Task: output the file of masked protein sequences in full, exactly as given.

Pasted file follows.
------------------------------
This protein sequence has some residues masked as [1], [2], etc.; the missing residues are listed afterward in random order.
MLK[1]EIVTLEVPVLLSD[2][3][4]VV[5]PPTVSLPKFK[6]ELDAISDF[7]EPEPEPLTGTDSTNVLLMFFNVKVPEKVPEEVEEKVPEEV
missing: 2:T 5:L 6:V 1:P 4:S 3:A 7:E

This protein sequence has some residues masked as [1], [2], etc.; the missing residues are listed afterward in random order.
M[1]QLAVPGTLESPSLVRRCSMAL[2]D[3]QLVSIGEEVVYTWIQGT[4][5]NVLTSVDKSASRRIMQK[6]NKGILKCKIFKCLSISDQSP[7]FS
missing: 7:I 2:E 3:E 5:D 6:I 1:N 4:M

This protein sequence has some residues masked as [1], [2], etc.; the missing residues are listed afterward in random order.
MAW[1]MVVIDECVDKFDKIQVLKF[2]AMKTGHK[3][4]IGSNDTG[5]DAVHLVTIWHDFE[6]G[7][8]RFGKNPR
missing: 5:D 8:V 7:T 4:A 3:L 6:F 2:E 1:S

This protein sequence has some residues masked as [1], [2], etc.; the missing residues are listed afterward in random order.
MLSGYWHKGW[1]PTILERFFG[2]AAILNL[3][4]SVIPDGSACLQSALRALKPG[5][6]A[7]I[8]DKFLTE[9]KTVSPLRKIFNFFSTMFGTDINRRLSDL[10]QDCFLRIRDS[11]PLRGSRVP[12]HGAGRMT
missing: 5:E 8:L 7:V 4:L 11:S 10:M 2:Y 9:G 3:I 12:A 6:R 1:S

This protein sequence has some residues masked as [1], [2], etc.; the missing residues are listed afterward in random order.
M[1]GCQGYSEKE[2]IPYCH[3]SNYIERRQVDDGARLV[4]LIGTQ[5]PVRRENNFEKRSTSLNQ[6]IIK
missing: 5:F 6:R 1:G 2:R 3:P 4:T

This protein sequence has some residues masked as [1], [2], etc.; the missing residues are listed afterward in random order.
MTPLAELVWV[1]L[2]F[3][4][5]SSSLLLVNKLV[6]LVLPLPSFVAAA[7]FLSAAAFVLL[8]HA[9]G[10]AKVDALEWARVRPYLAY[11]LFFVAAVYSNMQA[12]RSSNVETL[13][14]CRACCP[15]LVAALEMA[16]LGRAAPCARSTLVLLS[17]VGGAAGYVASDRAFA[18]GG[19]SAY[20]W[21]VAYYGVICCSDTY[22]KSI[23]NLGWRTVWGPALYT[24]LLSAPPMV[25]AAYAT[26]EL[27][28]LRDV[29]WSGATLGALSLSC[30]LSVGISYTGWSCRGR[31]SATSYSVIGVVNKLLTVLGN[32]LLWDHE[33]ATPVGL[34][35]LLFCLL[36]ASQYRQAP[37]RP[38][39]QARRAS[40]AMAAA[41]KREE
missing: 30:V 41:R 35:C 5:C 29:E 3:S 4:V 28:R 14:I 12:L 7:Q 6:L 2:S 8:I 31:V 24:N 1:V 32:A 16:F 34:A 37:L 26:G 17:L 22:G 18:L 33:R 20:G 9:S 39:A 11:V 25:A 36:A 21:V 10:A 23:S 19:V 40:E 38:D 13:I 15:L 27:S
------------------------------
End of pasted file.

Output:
This protein sequence has some residues masked as [1], [2], etc.; the missing residues are listed afterward in random order.
MLK[1]EIVTLEVPVLLSD[2][3][4]VV[5]PPTVSLPKFK[6]ELDAISDF[7]EPEPEPLTGTDSTNVLLMFFNVKVPEKVPEEVEEKVPEEV
missing: 2:T 5:L 6:V 1:P 4:S 3:A 7:E

This protein sequence has some residues masked as [1], [2], etc.; the missing residues are listed afterward in random order.
M[1]QLAVPGTLESPSLVRRCSMAL[2]D[3]QLVSIGEEVVYTWIQGT[4][5]NVLTSVDKSASRRIMQK[6]NKGILKCKIFKCLSISDQSP[7]FS
missing: 7:I 2:E 3:E 5:D 6:I 1:N 4:M

This protein sequence has some residues masked as [1], [2], etc.; the missing residues are listed afterward in random order.
MAW[1]MVVIDECVDKFDKIQVLKF[2]AMKTGHK[3][4]IGSNDTG[5]DAVHLVTIWHDFE[6]G[7][8]RFGKNPR
missing: 5:D 8:V 7:T 4:A 3:L 6:F 2:E 1:S

This protein sequence has some residues masked as [1], [2], etc.; the missing residues are listed afterward in random order.
MLSGYWHKGW[1]PTILERFFG[2]AAILNL[3][4]SVIPDGSACLQSALRALKPG[5][6]A[7]I[8]DKFLTE[9]KTVSPLRKIFNFFSTMFGTDINRRLSDL[10]QDCFLRIRDS[11]PLRGSRVP[12]HGAGRMT
missing: 5:E 8:L 7:V 4:L 11:S 10:M 2:Y 9:G 3:I 12:A 6:R 1:S

This protein sequence has some residues masked as [1], [2], etc.; the missing residues are listed afterward in random order.
M[1]GCQGYSEKE[2]IPYCH[3]SNYIERRQVDDGARLV[4]LIGTQ[5]PVRRENNFEKRSTSLNQ[6]IIK
missing: 5:F 6:R 1:G 2:R 3:P 4:T

This protein sequence has some residues masked as [1], [2], etc.; the missing residues are listed afterward in random order.
MTPLAELVWV[1]L[2]F[3][4][5]SSSLLLVNKLV[6]LVLPLPSFVAAA[7]FLSAAAFVLL[8]HA[9]G[10]AKVDALEWARVRPYLAY[11]LFFVAAVYSNMQA[12]RSSNVETL[13][14]CRACCP[15]LVAALEMA[16]LGRAAPCARSTLVLLS[17]VGGAAGYVASDRAFA[18]GG[19]SAY[20]W[21]VAYYGVICCSDTY[22]KSI[23]NLGWRTVWGPALYT[24]LLSAPPMV[25]AAYAT[26]EL[27][28]LRDV[29]WSGATLGALSLSC[30]LSVGISYTGWSCRGR[31]SATSYSVIGVVNKLLTVLGN[32]LLWDHE[33]ATPVGL[34][35]LLFCLL[36]ASQYRQAP[37]RP[38][39]QARRAS[40]AMAAA[41]KREE
missing: 30:V 41:R 35:C 5:C 29:E 3:S 4:V 28:R 14:I 12:L 7:Q 6:L 2:S 8:I 31:V 24:N 1:V 32:A 16:F 34:A 37:L 26:G 17:L 22:G 18:L 33:R 20:G 9:S 39:A 11:V 25:A 36:A 21:V 10:A 23:S 19:V 40:E 38:D 13:I 15:L 27:S